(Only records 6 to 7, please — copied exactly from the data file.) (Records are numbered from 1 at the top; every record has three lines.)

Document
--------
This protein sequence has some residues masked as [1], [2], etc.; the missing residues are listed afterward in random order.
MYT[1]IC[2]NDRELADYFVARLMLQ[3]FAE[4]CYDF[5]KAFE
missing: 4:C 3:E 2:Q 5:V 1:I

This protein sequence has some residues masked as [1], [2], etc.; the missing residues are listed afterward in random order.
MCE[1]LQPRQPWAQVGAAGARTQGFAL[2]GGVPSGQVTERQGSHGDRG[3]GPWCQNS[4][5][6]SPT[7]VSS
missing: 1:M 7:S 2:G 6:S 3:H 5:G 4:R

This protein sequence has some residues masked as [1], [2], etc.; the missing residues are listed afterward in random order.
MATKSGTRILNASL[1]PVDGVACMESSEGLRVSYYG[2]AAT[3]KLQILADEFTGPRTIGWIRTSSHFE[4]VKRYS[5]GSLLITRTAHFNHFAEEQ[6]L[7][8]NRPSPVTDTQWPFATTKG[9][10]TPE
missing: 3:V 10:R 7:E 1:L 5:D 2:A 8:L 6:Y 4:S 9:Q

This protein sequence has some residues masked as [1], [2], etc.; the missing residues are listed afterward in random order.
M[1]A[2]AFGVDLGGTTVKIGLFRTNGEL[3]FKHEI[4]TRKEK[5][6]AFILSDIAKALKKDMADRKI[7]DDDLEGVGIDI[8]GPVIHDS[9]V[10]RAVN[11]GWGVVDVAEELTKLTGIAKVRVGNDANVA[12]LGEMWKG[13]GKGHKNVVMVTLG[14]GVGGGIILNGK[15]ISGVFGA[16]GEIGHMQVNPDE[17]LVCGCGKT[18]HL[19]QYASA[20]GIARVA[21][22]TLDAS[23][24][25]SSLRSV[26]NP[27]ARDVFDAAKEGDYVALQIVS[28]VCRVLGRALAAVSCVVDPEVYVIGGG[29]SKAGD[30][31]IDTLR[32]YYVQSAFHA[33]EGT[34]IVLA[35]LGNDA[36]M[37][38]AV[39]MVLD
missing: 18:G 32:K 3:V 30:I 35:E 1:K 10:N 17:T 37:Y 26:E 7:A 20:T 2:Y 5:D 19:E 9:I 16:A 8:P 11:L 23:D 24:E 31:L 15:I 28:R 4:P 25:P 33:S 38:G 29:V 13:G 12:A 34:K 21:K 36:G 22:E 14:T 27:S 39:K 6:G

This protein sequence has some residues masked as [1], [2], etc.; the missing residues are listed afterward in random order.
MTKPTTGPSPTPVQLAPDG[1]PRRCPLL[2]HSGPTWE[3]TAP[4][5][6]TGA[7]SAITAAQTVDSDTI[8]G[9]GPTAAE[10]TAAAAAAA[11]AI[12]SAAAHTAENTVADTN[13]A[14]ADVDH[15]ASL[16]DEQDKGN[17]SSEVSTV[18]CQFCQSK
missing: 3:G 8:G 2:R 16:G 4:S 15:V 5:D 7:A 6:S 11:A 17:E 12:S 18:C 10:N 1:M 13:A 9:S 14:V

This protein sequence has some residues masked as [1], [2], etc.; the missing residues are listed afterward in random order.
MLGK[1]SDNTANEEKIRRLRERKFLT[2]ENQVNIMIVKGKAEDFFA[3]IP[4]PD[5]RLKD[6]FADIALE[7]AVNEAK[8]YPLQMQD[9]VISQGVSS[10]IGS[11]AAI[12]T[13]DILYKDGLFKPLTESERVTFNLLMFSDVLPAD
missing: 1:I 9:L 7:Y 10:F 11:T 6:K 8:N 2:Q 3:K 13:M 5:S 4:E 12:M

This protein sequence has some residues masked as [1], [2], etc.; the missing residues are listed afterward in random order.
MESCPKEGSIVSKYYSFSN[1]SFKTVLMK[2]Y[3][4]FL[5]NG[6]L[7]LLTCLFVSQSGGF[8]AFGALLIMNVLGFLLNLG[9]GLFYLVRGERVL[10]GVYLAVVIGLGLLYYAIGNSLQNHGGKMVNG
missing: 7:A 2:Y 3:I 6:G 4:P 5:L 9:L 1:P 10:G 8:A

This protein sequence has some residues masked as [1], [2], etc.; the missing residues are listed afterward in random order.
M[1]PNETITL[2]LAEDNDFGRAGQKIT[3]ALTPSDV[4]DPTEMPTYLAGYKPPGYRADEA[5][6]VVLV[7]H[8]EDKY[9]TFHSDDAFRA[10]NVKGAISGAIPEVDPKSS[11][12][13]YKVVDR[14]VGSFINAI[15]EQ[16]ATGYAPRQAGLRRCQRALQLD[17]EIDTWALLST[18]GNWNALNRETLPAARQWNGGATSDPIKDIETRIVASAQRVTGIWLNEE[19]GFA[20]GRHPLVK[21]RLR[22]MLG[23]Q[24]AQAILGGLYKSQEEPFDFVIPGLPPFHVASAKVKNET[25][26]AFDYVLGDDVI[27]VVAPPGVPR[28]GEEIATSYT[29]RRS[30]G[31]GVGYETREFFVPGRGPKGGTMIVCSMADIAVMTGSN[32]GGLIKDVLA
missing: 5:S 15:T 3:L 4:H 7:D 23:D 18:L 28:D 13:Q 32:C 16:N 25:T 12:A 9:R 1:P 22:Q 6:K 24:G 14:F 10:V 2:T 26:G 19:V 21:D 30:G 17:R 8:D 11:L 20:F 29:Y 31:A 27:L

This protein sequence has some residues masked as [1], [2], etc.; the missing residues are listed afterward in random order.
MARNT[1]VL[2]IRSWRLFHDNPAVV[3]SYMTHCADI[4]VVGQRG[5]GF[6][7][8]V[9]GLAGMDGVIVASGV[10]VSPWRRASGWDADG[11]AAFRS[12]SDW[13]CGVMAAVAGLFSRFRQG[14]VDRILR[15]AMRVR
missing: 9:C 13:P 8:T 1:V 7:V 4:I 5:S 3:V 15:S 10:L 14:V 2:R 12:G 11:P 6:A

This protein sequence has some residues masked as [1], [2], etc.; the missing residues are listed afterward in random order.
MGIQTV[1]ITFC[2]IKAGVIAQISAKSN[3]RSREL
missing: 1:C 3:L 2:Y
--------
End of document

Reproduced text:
This protein sequence has some residues masked as [1], [2], etc.; the missing residues are listed afterward in random order.
MLGK[1]SDNTANEEKIRRLRERKFLT[2]ENQVNIMIVKGKAEDFFA[3]IP[4]PD[5]RLKD[6]FADIALE[7]AVNEAK[8]YPLQMQD[9]VISQGVSS[10]IGS[11]AAI[12]T[13]DILYKDGLFKPLTESERVTFNLLMFSDVLPAD
missing: 1:I 9:L 7:Y 10:F 11:T 6:K 8:N 2:Q 3:K 13:M 5:S 4:E 12:M

This protein sequence has some residues masked as [1], [2], etc.; the missing residues are listed afterward in random order.
MESCPKEGSIVSKYYSFSN[1]SFKTVLMK[2]Y[3][4]FL[5]NG[6]L[7]LLTCLFVSQSGGF[8]AFGALLIMNVLGFLLNLG[9]GLFYLVRGERVL[10]GVYLAVVIGLGLLYYAIGNSLQNHGGKMVNG
missing: 7:A 2:Y 3:I 6:G 4:P 5:L 9:L 1:P 10:G 8:A